Poster, 37. Jahrestagung der GFÖ, Marburg: 10.09.2007 - 14.09.2007
Land-use change is among the most important drivers of the present and expected decline in biodiversity (Sala et al. 2000). Since 1850 when landscapes in Central Europe attained their highest level of ecological and land-use diversity during the pre-industrial period, semi-natural grasslands declined over all of Europe. This study reveals the ability of eleven focal semi-natural grassland species (Anthyllis vulneraria, Centaurea scabiosa, Cirsium acaule, Dianthus carthusianorum, Juniperus communis, Ononis repens, Pulsatilla vulgaris, Sanguisorba minor, Scabiosa columbaria, Thymus pulegioides, Trifolium montanum) to build up Remnant Plant Populations (sensu Eriksson 1996) and thus the ability to resist extinction. Their present-day distribution can only be explained by considering the historical land-use management. However, a simple risk-extinction model predicts that none of these populations will survive this century. Remnant Plant Populations are important not only for conservation biology but also increase ecosystem stability (Eriksson 2000).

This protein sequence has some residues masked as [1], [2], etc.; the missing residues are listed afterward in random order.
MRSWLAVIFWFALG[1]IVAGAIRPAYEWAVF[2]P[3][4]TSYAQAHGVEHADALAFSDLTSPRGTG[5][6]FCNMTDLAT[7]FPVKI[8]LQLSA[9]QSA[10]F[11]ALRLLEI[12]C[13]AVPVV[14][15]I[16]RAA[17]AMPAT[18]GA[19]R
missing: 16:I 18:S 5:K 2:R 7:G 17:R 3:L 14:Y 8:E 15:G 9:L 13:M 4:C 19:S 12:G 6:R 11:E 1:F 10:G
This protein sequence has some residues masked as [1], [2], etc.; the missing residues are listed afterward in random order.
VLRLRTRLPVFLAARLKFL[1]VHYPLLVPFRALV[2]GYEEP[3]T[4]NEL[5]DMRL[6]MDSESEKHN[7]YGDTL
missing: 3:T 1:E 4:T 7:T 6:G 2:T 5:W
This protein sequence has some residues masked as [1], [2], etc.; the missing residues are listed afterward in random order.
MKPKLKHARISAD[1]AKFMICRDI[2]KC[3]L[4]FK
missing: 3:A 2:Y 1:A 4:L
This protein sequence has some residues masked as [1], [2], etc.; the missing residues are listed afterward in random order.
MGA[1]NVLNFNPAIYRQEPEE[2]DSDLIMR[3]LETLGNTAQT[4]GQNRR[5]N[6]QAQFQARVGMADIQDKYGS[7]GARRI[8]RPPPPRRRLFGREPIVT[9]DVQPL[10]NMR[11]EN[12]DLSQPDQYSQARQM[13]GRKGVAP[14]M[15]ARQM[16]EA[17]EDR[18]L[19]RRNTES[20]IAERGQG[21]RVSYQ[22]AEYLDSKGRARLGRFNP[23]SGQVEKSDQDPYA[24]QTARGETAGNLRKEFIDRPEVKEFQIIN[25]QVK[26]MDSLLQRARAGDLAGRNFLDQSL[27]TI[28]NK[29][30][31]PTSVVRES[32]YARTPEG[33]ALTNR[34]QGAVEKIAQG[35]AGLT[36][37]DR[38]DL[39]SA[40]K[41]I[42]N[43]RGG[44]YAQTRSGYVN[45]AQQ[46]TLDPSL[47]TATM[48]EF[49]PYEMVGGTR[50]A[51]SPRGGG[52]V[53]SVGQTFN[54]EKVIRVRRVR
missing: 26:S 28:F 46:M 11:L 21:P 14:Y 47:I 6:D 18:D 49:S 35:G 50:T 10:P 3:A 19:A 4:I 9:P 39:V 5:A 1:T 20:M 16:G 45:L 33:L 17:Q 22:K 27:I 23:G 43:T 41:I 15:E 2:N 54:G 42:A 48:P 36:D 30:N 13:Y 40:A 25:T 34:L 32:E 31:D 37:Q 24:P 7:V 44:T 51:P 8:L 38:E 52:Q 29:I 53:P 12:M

Eriksson O. (1996) Regional dynamics of plants: A review of evidence for remnant, source-sink and metapopulations. Oikos 77 (2):248-258.
Eriksson A. & Eriksson O. (2000) Population dynamics of the perennial Plantago media in semi-natural grasslands. J.Veg.Sci. 11 (2):245-252.
Sala OE et al. (2000) Biodiversity - Global biodiversity scenarios for the year 2100. Science 287 (5459):1770-1774.